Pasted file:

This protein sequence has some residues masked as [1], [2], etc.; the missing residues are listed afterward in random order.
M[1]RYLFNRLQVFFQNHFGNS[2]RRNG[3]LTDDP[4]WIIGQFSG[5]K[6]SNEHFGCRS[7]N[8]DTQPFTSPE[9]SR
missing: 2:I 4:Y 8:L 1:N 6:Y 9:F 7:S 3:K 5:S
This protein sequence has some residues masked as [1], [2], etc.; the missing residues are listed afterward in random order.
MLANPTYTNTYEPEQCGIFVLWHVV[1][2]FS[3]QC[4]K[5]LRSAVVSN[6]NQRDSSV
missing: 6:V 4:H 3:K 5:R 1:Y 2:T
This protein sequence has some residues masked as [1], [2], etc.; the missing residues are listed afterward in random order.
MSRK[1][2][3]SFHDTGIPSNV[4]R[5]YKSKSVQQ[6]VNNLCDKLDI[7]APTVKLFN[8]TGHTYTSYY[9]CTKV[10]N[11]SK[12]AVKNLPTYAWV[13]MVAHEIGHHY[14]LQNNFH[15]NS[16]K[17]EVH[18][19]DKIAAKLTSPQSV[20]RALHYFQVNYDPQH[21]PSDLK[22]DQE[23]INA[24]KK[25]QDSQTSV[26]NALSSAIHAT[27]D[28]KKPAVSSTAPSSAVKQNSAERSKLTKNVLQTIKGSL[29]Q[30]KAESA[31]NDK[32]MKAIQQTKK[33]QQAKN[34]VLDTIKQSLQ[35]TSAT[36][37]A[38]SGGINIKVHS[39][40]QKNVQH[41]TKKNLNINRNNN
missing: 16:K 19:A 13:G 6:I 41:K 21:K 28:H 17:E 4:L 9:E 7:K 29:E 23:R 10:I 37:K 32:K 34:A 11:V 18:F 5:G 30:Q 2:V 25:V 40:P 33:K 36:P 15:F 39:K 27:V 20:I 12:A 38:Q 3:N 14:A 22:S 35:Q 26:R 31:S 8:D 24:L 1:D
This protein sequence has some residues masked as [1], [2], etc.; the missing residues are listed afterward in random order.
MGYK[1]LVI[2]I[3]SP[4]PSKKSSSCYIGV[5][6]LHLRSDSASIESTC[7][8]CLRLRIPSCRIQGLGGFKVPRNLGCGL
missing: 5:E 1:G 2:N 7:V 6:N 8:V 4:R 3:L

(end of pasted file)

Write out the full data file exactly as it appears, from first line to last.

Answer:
This protein sequence has some residues masked as [1], [2], etc.; the missing residues are listed afterward in random order.
M[1]RYLFNRLQVFFQNHFGNS[2]RRNG[3]LTDDP[4]WIIGQFSG[5]K[6]SNEHFGCRS[7]N[8]DTQPFTSPE[9]SR
missing: 2:I 4:Y 8:L 1:N 6:Y 9:F 7:S 3:K 5:S
This protein sequence has some residues masked as [1], [2], etc.; the missing residues are listed afterward in random order.
MLANPTYTNTYEPEQCGIFVLWHVV[1][2]FS[3]QC[4]K[5]LRSAVVSN[6]NQRDSSV
missing: 6:V 4:H 3:K 5:R 1:Y 2:T
This protein sequence has some residues masked as [1], [2], etc.; the missing residues are listed afterward in random order.
MSRK[1][2][3]SFHDTGIPSNV[4]R[5]YKSKSVQQ[6]VNNLCDKLDI[7]APTVKLFN[8]TGHTYTSYY[9]CTKV[10]N[11]SK[12]AVKNLPTYAWV[13]MVAHEIGHHY[14]LQNNFH[15]NS[16]K[17]EVH[18][19]DKIAAKLTSPQSV[20]RALHYFQVNYDPQH[21]PSDLK[22]DQE[23]INA[24]KK[25]QDSQTSV[26]NALSSAIHAT[27]D[28]KKPAVSSTAPSSAVKQNSAERSKLTKNVLQTIKGSL[29]Q[30]KAESA[31]NDK[32]MKAIQQTKK[33]QQAKN[34]VLDTIKQSLQ[35]TSAT[36][37]A[38]SGGINIKVHS[39][40]QKNVQH[41]TKKNLNINRNNN
missing: 16:K 19:A 13:G 6:I 41:K 21:K 28:H 17:E 4:L 9:E 7:K 29:E 23:R 10:I 37:K 32:K 34:A 11:V 18:F 5:G 30:Q 2:V 25:V 40:P 33:K 36:P 15:F 39:K 27:V 20:I 12:A 38:Q 3:N 14:A 22:S 35:Q 26:R 31:S 8:D 24:L 1:D
This protein sequence has some residues masked as [1], [2], etc.; the missing residues are listed afterward in random order.
MGYK[1]LVI[2]I[3]SP[4]PSKKSSSCYIGV[5][6]LHLRSDSASIESTC[7][8]CLRLRIPSCRIQGLGGFKVPRNLGCGL
missing: 5:E 1:G 2:N 7:V 6:N 8:V 4:R 3:L